CHICAGO — The Bank of America Chicago Marathon today announced that three-time Olympic Gold medalist, 18-time World Championship medalist and current World Record holder in the 5,000m and 10,000m, Kenenisa Bekele (ETH), will compete in his second marathon and first World Marathon Major in Chicago on October 12. In a career spanning nearly 15 years, Bekele, 32, has only raced on American soil — and always on the track — five times.
In one of the most anticipated marathon debuts in history, Bekele raced into the record books, clocking the sixth-fastest marathon debut time while setting a new course record, 2:05:03, at the 2014 Schneider Electric Paris Marathon. Over a challenging course with several uphill climbs, Bekele ran uncontested from 30K to the finish.
“I am looking forward to coming back to America, and to running fast,” says Bekele. “I have heard great things about the fans in Chicago and the course. After my win in Paris, I understand the marathon distance a lot better and I will bring that experience to Chicago. I know Chicago has a very fast course and, therefore, my goal is to break the course record of 2:03:45. After that, everything is possible.”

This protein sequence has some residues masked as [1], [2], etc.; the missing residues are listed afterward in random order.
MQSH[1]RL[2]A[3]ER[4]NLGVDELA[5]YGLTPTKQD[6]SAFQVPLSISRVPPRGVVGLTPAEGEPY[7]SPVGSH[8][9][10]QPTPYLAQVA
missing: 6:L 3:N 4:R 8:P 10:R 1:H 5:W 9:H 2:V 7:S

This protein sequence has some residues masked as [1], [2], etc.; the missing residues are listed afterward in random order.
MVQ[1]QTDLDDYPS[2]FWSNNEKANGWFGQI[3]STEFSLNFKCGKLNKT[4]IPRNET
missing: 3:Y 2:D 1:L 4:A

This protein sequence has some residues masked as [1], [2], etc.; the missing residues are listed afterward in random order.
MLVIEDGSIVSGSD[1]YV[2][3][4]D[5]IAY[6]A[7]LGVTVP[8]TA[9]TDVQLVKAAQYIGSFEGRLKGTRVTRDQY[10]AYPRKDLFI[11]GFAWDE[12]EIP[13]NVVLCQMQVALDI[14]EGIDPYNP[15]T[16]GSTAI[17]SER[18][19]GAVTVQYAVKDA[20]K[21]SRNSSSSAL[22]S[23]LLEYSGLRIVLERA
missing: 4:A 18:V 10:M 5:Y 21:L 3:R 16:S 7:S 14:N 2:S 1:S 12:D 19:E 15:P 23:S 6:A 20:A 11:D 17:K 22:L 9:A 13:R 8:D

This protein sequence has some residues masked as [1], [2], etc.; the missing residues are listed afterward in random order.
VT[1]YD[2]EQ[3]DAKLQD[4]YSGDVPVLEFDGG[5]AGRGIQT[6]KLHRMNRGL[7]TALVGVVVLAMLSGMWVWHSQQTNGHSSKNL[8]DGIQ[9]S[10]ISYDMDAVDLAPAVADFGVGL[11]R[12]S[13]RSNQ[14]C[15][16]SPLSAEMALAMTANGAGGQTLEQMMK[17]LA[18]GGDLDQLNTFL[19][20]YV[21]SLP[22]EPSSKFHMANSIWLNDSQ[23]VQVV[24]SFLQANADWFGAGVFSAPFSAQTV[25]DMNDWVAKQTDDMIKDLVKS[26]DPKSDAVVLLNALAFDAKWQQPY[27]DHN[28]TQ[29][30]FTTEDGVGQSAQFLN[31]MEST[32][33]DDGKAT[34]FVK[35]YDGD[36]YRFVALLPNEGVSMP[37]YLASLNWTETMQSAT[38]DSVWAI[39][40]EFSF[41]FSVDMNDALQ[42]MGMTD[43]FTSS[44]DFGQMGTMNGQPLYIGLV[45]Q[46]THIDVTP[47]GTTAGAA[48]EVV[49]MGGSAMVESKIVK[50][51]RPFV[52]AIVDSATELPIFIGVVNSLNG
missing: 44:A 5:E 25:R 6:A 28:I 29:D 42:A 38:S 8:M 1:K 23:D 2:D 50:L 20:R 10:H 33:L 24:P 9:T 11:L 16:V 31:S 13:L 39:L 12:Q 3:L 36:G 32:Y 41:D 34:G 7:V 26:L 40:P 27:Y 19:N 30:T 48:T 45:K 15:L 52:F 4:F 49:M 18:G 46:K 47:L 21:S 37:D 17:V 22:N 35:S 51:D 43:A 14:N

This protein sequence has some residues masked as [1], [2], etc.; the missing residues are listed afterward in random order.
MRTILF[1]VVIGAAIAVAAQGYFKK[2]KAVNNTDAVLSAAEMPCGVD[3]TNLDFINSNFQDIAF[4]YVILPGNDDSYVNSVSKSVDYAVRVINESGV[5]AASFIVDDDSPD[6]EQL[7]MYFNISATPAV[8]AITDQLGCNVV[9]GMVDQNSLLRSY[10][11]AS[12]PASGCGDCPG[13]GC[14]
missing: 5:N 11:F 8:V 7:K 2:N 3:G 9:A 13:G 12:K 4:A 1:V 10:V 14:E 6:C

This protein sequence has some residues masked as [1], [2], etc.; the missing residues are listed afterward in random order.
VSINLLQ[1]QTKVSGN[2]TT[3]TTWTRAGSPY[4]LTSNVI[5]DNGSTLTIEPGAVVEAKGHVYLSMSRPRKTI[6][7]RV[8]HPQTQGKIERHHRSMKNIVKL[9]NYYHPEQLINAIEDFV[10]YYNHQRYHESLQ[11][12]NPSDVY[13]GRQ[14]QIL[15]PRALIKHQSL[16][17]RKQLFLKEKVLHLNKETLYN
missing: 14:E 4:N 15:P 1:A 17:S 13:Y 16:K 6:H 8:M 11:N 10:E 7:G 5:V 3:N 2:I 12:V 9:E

Throughout its storied history, the Chicago Marathon, widely recognized as one of the fastest marathons in the world, has witnessed four World Records. Bekele is the ideal candidate to threaten Wilson Kipsang’s 2013 World Record set in Berlin, 2:03:23.
“Kenenisa Bekele is one of the best, most versatile and exciting athletes competing on the global stage today,” says Bank of America Chicago Marathon Executive Race Director Carey Pinkowski. “Any time an athlete of Bekele’s caliber lines up to race, course records and world records are in jeopardy. We expect Bekele to put on a speed show, and it’s not out of the question to think that Bekele could bring the World Record back home to Chicago.”
From 2003 to 2012, Bekele never lost a 10,000m that he finished (he recorded one DNF in 2011). In 2002, he became the first man in history to win both the long course (12K) and short course (4K) at the IAAF World Cross Country Championships, a feat he continued for the next four years. To date, Bekele’s 12 World Cross Country titles (not including his four team wins) are more than any other athlete in history. At the 2008 Beijing Olympics, he doubled in the 5,000m and 10,000m, taking home gold in both events. Earlier that year in Eugene, Oregon, he fell short of breaking his own World Record in the 10,000m, but still ran the fastest time ever recorded in the U.S., finishing in 26 minutes and 25.97 seconds.
Bekele announced his most recent transition from the track and mud to the roads by winning his debut half marathon at the 2013 Great North Run in a sprint finish.